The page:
Friday, 8 November 2013

Feature Flags, the cornerstone of Continuous Delivery – a jumpstart

I had to talk about that so it is worth to share it there as well!
One of the pillars of Continuous Delivery is the broad usage of Feature Flags in the code.
What’s that? It is a concept introduced by Flickr in their pioneering usage of DevOps and Continuous Delivery, and supported by Martin Fowler as well. To keep it simple, let's make an example: everybody has a control panel at home for electricity. The control panel complexity may vary – it could be simply on-off, or be shaped to split every single room of the house with one switch each. These switches are the Feature Flags.
I guess it is pretty obvious to understand why they should be used. With them, you are improving testability, troubleshooting, and facilitating the incremental shipping.
Of course technology is not everything. You should be backed by a very solid process, otherwise the tentative of being Flickr-like (no branches and just feature toggles) would be a bloodbath..
An easy way of starting could be as it follows:
image image
It is a beginning, we can use Feature Branches to develop features (separation of concerns, modularization design patterns apply here) and merge them to the main development branch. Fairly easy and fairly classic I’d say.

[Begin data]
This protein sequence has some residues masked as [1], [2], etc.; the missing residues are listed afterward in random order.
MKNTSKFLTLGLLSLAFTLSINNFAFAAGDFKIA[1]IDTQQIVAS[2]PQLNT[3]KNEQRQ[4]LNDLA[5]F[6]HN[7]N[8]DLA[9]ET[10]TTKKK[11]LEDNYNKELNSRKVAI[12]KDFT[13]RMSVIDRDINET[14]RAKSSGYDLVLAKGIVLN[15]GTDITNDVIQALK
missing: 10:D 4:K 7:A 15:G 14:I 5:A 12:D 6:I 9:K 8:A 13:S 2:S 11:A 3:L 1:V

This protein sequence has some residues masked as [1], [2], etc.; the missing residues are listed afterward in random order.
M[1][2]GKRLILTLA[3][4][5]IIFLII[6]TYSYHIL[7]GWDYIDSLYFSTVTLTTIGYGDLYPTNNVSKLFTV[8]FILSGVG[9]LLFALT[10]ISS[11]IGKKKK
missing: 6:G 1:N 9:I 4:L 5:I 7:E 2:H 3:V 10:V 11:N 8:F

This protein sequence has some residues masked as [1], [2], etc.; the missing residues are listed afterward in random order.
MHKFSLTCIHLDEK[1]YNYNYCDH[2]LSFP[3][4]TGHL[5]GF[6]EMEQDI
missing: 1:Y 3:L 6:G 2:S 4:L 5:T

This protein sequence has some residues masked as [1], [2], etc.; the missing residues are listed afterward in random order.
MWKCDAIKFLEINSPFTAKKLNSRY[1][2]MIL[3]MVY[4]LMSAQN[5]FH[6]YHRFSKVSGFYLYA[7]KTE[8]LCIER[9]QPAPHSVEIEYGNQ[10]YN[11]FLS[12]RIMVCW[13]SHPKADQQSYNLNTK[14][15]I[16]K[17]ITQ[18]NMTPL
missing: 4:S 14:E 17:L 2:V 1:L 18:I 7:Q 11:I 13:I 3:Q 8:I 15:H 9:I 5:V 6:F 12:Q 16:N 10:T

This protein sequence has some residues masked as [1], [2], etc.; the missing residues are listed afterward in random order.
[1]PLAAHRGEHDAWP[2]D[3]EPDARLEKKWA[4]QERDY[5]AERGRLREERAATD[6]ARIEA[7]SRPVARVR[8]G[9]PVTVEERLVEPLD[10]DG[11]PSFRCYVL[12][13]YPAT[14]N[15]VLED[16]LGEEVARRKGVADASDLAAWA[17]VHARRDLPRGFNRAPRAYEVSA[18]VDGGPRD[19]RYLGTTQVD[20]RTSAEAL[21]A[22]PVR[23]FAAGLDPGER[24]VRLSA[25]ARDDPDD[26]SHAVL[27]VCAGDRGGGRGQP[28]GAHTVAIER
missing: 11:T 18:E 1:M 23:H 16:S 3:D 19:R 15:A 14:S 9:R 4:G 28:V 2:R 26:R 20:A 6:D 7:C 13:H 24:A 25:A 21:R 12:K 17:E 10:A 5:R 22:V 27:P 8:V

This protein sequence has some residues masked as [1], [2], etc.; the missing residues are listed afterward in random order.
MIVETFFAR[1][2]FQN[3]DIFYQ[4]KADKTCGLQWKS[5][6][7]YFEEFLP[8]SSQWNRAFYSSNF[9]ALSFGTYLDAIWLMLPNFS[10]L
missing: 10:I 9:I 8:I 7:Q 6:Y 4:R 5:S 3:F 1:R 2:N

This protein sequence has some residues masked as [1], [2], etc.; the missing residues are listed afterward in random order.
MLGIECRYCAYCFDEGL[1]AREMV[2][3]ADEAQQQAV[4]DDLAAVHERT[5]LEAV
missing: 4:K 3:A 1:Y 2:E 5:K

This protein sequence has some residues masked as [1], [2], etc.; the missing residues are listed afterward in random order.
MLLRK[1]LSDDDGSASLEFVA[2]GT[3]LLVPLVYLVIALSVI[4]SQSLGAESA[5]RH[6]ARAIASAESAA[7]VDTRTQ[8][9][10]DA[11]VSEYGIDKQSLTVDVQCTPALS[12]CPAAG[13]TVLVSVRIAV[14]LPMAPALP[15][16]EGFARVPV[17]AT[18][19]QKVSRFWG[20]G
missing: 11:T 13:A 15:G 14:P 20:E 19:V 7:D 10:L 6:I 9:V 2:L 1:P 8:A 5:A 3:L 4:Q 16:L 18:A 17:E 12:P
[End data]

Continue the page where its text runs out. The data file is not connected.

Now let’s go a bit more into the code. As a sample I am using a WinRT App, leveraging on FeatureToggle as a helper. FeatureToggle is a nice OSS library which enables Feature Flags in a very easy way, it was the easiest to set up (NuGet package) and use. And moreover, it works on Windows Desktop, WinRT and Windows Phone. Definitely worth a try IMHO. But keep in mind it is just a sample, with no willing of be production-ready :)
I created two classes with my features inside – I wanted to do the easiest possible example, so don’t mind about the code’s silliness – which implement one of the OOB toggles, simply an Interface.
After this, in the MainPage() I would set (for the example, because in WinRT there are no .config files. In a webapp I would read the web.config file instead) the available features - and of course in the FF.Dev I would get the Yes and No features because of the merge from the feature branches – and then the bounded controls would be instantiated.
If I do not want to enable the Yes feature, I just have to set its configuration value to false, and despite the code is there, it won’t be available to the user. Which is exactly the target of Feature Flags.

Just run the application with the settings you want, and you would get the result. In case of a old-fashioned web application or whatever else, you can rely on XML files (and their transformations, if needed) for configurations.

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